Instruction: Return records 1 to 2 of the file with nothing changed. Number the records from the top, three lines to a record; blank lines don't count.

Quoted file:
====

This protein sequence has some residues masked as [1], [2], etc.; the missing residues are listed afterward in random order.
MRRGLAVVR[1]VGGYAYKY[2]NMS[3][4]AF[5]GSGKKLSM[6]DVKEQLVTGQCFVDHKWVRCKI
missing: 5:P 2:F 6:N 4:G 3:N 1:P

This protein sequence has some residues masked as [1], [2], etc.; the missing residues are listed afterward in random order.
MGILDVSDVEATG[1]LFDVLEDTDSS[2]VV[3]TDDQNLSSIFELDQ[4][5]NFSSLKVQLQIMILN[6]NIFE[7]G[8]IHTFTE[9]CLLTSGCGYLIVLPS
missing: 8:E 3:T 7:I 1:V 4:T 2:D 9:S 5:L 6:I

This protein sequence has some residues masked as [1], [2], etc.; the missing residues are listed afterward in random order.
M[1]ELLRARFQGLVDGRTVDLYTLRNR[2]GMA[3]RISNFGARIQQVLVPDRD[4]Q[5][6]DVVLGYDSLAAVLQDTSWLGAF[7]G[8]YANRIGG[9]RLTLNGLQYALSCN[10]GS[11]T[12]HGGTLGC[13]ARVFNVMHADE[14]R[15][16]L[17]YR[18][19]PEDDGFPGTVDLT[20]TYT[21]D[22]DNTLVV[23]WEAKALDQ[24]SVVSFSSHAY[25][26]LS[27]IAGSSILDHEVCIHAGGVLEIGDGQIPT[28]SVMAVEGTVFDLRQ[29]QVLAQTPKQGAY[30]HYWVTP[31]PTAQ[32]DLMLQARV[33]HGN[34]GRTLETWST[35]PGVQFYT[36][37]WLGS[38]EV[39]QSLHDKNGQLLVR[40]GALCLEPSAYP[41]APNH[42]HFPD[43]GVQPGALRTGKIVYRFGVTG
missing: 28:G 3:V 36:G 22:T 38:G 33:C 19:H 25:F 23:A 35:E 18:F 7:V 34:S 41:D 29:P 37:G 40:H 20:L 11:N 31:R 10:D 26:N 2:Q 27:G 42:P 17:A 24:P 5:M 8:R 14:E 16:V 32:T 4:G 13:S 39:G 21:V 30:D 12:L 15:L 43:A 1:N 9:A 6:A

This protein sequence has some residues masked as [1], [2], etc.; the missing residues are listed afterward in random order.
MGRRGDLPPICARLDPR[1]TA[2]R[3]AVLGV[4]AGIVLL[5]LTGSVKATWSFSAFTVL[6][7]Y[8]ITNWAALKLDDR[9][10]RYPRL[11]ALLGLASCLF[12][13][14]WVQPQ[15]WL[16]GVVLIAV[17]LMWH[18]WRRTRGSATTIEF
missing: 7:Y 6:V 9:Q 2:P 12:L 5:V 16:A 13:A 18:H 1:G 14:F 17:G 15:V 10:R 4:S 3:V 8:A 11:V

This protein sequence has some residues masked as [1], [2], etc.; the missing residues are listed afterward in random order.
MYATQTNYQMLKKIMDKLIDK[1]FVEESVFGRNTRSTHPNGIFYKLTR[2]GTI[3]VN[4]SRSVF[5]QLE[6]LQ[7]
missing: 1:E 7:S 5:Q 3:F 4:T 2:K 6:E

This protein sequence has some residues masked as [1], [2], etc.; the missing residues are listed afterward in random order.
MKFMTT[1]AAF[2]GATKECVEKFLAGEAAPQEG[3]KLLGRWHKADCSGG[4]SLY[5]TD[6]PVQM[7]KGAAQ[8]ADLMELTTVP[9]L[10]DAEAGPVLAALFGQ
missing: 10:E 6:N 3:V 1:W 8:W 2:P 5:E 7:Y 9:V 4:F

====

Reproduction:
This protein sequence has some residues masked as [1], [2], etc.; the missing residues are listed afterward in random order.
MRRGLAVVR[1]VGGYAYKY[2]NMS[3][4]AF[5]GSGKKLSM[6]DVKEQLVTGQCFVDHKWVRCKI
missing: 5:P 2:F 6:N 4:G 3:N 1:P

This protein sequence has some residues masked as [1], [2], etc.; the missing residues are listed afterward in random order.
MGILDVSDVEATG[1]LFDVLEDTDSS[2]VV[3]TDDQNLSSIFELDQ[4][5]NFSSLKVQLQIMILN[6]NIFE[7]G[8]IHTFTE[9]CLLTSGCGYLIVLPS
missing: 8:E 3:T 7:I 1:V 4:T 2:D 9:S 5:L 6:I